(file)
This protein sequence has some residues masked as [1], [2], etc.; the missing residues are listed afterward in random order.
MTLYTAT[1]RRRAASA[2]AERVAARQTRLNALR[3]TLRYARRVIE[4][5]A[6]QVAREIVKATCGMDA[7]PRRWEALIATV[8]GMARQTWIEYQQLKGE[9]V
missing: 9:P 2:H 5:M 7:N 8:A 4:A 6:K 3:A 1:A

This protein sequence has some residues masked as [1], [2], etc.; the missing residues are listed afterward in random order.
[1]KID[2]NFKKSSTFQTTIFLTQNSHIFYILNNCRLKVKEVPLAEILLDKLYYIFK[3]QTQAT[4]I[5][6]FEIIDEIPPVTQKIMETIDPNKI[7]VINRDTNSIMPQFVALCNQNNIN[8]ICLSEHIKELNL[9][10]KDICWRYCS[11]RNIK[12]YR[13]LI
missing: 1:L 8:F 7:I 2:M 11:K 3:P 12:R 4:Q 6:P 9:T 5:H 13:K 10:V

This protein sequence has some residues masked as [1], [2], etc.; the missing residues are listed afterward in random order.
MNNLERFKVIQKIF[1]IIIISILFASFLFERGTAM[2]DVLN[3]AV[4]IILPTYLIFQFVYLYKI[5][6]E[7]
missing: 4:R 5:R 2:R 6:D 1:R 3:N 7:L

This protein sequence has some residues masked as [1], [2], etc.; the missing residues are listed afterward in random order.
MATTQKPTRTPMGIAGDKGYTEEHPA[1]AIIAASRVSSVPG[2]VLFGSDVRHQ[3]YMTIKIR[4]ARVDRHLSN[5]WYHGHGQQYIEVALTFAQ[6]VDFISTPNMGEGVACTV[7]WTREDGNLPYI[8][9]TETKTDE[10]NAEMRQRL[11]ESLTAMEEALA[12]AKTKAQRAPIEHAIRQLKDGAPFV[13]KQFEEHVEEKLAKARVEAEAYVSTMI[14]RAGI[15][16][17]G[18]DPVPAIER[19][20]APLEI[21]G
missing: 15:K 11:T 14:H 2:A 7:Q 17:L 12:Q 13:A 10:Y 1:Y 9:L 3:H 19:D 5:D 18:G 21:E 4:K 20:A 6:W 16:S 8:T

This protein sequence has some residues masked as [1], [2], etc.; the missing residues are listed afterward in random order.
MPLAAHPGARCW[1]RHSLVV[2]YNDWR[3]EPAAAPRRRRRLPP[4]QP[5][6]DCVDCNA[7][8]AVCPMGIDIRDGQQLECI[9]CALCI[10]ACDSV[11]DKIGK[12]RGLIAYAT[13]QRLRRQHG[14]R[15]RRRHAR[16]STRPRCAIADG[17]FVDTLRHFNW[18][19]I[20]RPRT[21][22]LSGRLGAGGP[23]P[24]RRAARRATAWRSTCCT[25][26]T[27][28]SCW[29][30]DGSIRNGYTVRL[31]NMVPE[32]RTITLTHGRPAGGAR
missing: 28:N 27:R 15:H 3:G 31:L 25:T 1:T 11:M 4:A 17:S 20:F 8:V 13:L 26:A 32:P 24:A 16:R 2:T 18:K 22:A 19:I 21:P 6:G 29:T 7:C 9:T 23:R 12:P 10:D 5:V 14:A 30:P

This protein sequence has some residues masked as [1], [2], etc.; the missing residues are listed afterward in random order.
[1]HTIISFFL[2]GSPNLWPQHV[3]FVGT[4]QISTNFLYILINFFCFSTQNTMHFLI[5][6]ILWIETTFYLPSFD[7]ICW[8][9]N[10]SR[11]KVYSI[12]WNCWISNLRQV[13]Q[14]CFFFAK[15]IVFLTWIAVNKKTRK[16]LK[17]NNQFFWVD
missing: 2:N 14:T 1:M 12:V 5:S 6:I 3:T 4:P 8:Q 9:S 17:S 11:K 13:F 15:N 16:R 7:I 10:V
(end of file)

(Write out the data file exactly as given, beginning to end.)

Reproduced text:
This protein sequence has some residues masked as [1], [2], etc.; the missing residues are listed afterward in random order.
MTLYTAT[1]RRRAASA[2]AERVAARQTRLNALR[3]TLRYARRVIE[4][5]A[6]QVAREIVKATCGMDA[7]PRRWEALIATV[8]GMARQTWIEYQQLKGE[9]V
missing: 9:P 2:H 5:M 7:N 8:A 4:A 6:K 3:A 1:A

This protein sequence has some residues masked as [1], [2], etc.; the missing residues are listed afterward in random order.
[1]KID[2]NFKKSSTFQTTIFLTQNSHIFYILNNCRLKVKEVPLAEILLDKLYYIFK[3]QTQAT[4]I[5][6]FEIIDEIPPVTQKIMETIDPNKI[7]VINRDTNSIMPQFVALCNQNNIN[8]ICLSEHIKELNL[9][10]KDICWRYCS[11]RNIK[12]YR[13]LI
missing: 1:L 8:F 7:I 2:M 11:K 3:P 12:R 4:Q 6:P 9:T 5:H 13:K 10:V

This protein sequence has some residues masked as [1], [2], etc.; the missing residues are listed afterward in random order.
MNNLERFKVIQKIF[1]IIIISILFASFLFERGTAM[2]DVLN[3]AV[4]IILPTYLIFQFVYLYKI[5][6]E[7]
missing: 4:R 5:R 2:R 6:D 1:R 3:N 7:L

This protein sequence has some residues masked as [1], [2], etc.; the missing residues are listed afterward in random order.
MATTQKPTRTPMGIAGDKGYTEEHPA[1]AIIAASRVSSVPG[2]VLFGSDVRHQ[3]YMTIKIR[4]ARVDRHLSN[5]WYHGHGQQYIEVALTFAQ[6]VDFISTPNMGEGVACTV[7]WTREDGNLPYI[8][9]TETKTDE[10]NAEMRQRL[11]ESLTAMEEALA[12]AKTKAQRAPIEHAIRQLKDGAPFV[13]KQFEEHVEEKLAKARVEAEAYVSTMI[14]RAGI[15][16][17]G[18]DPVPAIER[19][20]APLEI[21]G
missing: 15:K 11:T 14:H 2:A 7:Q 17:L 12:Q 13:A 10:Y 1:Y 9:L 3:H 19:D 5:D 18:G 21:E 4:K 20:A 6:W 16:S 8:T

This protein sequence has some residues masked as [1], [2], etc.; the missing residues are listed afterward in random order.
MPLAAHPGARCW[1]RHSLVV[2]YNDWR[3]EPAAAPRRRRRLPP[4]QP[5][6]DCVDCNA[7][8]AVCPMGIDIRDGQQLECI[9]CALCI[10]ACDSV[11]DKIGK[12]RGLIAYAT[13]QRLRRQHG[14]R[15]RRRHAR[16]STRPRCAIADG[17]FVDTLRHFNW[18][19]I[20]RPRT[21][22]LSGRLGAGGP[23]P[24]RRAARRATAWRSTCCT[25][26]T[27][28]SCW[29][30]DGSIRNGYTVRL[31]NMVPE[32]RTITLTHGRPAGGAR
missing: 28:N 27:R 15:H 3:G 31:L 25:T 1:T 11:M 4:A 17:S 20:F 8:V 13:L 26:A 32:P 24:A 16:R 2:T 18:K 22:A 19:I 21:P 6:G 29:T 7:C 9:T 23:R 12:P 10:D 5:V 14:A 30:P

This protein sequence has some residues masked as [1], [2], etc.; the missing residues are listed afterward in random order.
[1]HTIISFFL[2]GSPNLWPQHV[3]FVGT[4]QISTNFLYILINFFCFSTQNTMHFLI[5][6]ILWIETTFYLPSFD[7]ICW[8][9]N[10]SR[11]KVYSI[12]WNCWISNLRQV[13]Q[14]CFFFAK[15]IVFLTWIAVNKKTRK[16]LK[17]NNQFFWVD
missing: 2:N 14:T 1:M 12:V 5:S 6:I 3:T 4:P 8:Q 9:S 17:S 11:K 13:F 15:N 16:R 7:I 10:V